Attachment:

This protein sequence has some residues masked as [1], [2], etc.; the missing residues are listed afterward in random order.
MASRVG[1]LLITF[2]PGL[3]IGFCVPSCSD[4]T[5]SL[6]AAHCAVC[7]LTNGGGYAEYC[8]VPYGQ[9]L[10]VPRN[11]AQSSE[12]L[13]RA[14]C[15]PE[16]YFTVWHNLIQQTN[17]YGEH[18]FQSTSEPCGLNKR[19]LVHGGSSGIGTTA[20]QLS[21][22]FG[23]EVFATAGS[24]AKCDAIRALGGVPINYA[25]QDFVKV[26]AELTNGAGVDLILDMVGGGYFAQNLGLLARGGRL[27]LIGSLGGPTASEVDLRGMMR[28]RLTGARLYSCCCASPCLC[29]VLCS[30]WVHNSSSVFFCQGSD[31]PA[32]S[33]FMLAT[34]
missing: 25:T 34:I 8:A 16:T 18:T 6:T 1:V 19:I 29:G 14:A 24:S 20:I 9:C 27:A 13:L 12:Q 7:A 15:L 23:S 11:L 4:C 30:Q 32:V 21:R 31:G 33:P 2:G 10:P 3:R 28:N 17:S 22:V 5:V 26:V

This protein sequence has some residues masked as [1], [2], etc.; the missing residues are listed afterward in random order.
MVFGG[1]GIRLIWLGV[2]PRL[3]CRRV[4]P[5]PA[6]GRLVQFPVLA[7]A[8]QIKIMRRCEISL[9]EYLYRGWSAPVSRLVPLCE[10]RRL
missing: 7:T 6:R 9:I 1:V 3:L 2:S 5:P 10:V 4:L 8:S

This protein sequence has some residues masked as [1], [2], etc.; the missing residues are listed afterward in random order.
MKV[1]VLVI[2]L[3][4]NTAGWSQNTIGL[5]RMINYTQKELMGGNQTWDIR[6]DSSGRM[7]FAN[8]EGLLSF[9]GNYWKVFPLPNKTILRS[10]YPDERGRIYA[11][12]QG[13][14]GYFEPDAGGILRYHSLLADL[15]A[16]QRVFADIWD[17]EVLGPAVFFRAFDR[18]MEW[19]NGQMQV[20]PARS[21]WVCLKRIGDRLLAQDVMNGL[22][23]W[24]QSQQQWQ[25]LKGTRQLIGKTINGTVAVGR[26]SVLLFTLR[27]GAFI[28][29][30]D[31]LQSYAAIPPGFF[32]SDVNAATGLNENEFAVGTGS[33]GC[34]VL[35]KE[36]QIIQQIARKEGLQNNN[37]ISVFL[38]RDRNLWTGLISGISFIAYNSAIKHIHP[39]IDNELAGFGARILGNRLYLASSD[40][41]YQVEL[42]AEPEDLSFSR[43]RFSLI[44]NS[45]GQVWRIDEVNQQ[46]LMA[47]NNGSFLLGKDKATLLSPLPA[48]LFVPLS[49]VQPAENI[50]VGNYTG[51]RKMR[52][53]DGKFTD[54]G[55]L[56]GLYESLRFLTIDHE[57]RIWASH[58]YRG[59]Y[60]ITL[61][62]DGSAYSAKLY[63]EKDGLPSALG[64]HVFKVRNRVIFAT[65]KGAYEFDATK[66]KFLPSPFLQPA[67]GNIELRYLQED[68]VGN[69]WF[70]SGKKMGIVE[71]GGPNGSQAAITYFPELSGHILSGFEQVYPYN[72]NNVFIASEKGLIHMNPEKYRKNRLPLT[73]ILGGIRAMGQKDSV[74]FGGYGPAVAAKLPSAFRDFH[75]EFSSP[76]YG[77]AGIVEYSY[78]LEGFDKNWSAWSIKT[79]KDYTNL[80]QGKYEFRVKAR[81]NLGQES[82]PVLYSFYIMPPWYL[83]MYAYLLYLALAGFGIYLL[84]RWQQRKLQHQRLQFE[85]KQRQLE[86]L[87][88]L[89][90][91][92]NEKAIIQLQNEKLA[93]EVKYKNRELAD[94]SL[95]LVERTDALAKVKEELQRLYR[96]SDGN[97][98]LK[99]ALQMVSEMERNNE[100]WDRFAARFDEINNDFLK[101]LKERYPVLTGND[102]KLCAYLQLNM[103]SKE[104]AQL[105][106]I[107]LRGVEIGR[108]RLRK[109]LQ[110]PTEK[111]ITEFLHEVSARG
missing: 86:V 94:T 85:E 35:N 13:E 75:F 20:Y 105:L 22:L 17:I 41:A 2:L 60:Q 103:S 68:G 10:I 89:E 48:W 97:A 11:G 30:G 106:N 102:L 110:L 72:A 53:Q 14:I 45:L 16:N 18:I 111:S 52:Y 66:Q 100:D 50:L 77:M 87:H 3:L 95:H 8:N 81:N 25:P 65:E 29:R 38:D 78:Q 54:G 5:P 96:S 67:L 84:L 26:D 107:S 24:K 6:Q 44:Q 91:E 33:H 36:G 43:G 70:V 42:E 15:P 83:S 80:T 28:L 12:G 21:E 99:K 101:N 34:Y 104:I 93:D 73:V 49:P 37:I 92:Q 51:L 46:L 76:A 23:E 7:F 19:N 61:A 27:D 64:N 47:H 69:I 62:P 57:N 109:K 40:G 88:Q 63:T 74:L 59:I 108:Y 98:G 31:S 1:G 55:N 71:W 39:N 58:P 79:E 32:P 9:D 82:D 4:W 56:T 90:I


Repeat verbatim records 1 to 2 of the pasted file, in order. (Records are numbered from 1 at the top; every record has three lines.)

This protein sequence has some residues masked as [1], [2], etc.; the missing residues are listed afterward in random order.
MASRVG[1]LLITF[2]PGL[3]IGFCVPSCSD[4]T[5]SL[6]AAHCAVC[7]LTNGGGYAEYC[8]VPYGQ[9]L[10]VPRN[11]AQSSE[12]L[13]RA[14]C[15]PE[16]YFTVWHNLIQQTN[17]YGEH[18]FQSTSEPCGLNKR[19]LVHGGSSGIGTTA[20]QLS[21][22]FG[23]EVFATAGS[24]AKCDAIRALGGVPINYA[25]QDFVKV[26]AELTNGAGVDLILDMVGGGYFAQNLGLLARGGRL[27]LIGSLGGPTASEVDLRGMMR[28]RLTGARLYSCCCASPCLC[29]VLCS[30]WVHNSSSVFFCQGSD[31]PA[32]S[33]FMLAT[34]
missing: 25:T 34:I 8:A 16:T 18:T 6:T 1:V 19:I 29:G 14:A 24:S 20:I 9:C 27:A 13:L 12:Q 7:A 15:L 23:S 11:L 4:C 30:Q 32:V 21:R 31:G 33:P 2:G 10:P 3:R 28:N 17:S 22:V 5:V 26:V

This protein sequence has some residues masked as [1], [2], etc.; the missing residues are listed afterward in random order.
MVFGG[1]GIRLIWLGV[2]PRL[3]CRRV[4]P[5]PA[6]GRLVQFPVLA[7]A[8]QIKIMRRCEISL[9]EYLYRGWSAPVSRLVPLCE[10]RRL
missing: 7:T 6:R 9:I 1:V 3:L 2:S 5:P 10:V 4:L 8:S